The Hong Kong Ministerial Conference in December 2005 provided new momentum to the services negotiations. Clear objectives for services were established in Annex C of the Ministerial Declaration, with the submission of plurilateral requests being allowed by February 2006 and revised offers by mid-2006.

Members had identified their key negotiating objectives for financial services in the run-up to the Hong Kong Ministerial Conference. As described in document TN/S/23, those objectives included the following:

Scope of commitments (sectoral or modal)

—  commitments on “commercial presence” by a foreign company (Mode 3) for all financial services
—  commitments on Mode 1 (services supplied from one country to another) and Mode 2 (consumers or firms making use of a service in another country) in appropriate sub-sectors (e.g. financial services addressed to sophisticated customers, such as reinsurance, asset management, and securities; marine and energy insurance services; provision and transfer of financial information and financial data processing)

Limitations and discrimination

—    limitations on the right to establish new companies and to acquire existing companies
—    limitations on legal form
—    limitations on foreign ownership (i.e. freedom to establish in the form of wholly-owned subsidiaries, joint ventures or branches)
—    non-discriminatory limitations, such as monopolies, numerical quotas or economic needs tests (ENTs — a test using economic criteria to decide whether the entry into the market of a foreign firm is warranted) and mandatory cessions
—    discrimination in the application of laws and regulations

Regulatory issues and additional commitments for negotiation

—    transparency in the development and application of laws and regulations, transparent and speedy licensing procedures

Scheduling issues to be addressed

—    use of the definitions in the GATS Annex on Financial Services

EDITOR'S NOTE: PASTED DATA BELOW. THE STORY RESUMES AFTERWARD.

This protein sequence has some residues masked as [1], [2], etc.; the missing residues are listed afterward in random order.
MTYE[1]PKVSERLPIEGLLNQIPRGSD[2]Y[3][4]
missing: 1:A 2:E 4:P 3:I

A plurilateral request on financial services was prepared and sent. The main objectives of the request include the following: Mode 3 commitments to provide rights to establish new companies and acquire existing companies; Modes 1 and 2 commitments in a defined list of sub-sectors; the removal of key national treatment limitations; and the need for transparency in the development and application of laws and regulations relevant to the financial services sector (TN/S/M/19, paragraph 54).
Since negotiations were suspended in July 2006, no members have submitted a second revised offer.
As of today, 71 offers (initial and revised) have been submitted, representing 95 members. Almost half of them contain improvements to financial services commitments. However, improvements are not significant, and in many cases, fall behind the current — more open — regulatory framework (see TN/S/20, paragraphs 46 to 48).


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Additional information and background studies  

Additional information

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  • Official documents on financial services (Document code S/FIN/*)  > search   > help
  • Secretariat background notes on financial services (Document code S/C/W/* and keyword “financial Services and Background Note”)  > search   > help

You can perform more sophisticated searches from the Documents Online search facility by defining multiple search criteria such as document symbol (i.e. code number), full text search or document date.


> Guide to downloading files.

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Background studies

WTO documents

Studies by WTO staff

Barth, James, Juan A. Marchetti, Daniel Nolle, and W. Sawangngoenyuang (forthcoming), “WTO Commitments vs. Reported Practices on Foreign Bank Entry and Regulation: A Cross-Country Analysis”, forthcoming “Oxford Handbook of Banking”, edited by Allen Berger, Phil Molyneux, and John O.S. Wilson.

Barth, James, Juan A. Marchetti, Daniel Nolle, and W. Sawangngoenyuang (2006), “Foreign Banking: Do Countries’ WTO Commitments Match Actual Practices?”, WTO Staff Working Paper ERSD 2006-11 (October 2006). Abstract   Download

Kono, Masamichi and Ludger Schuknecht (1998), “Financial Services Trade, Capital Flows and Financial Stability”, WTO Staff Working Paper No. ERAD-98-12, World Trade Organization.
Abstract  Download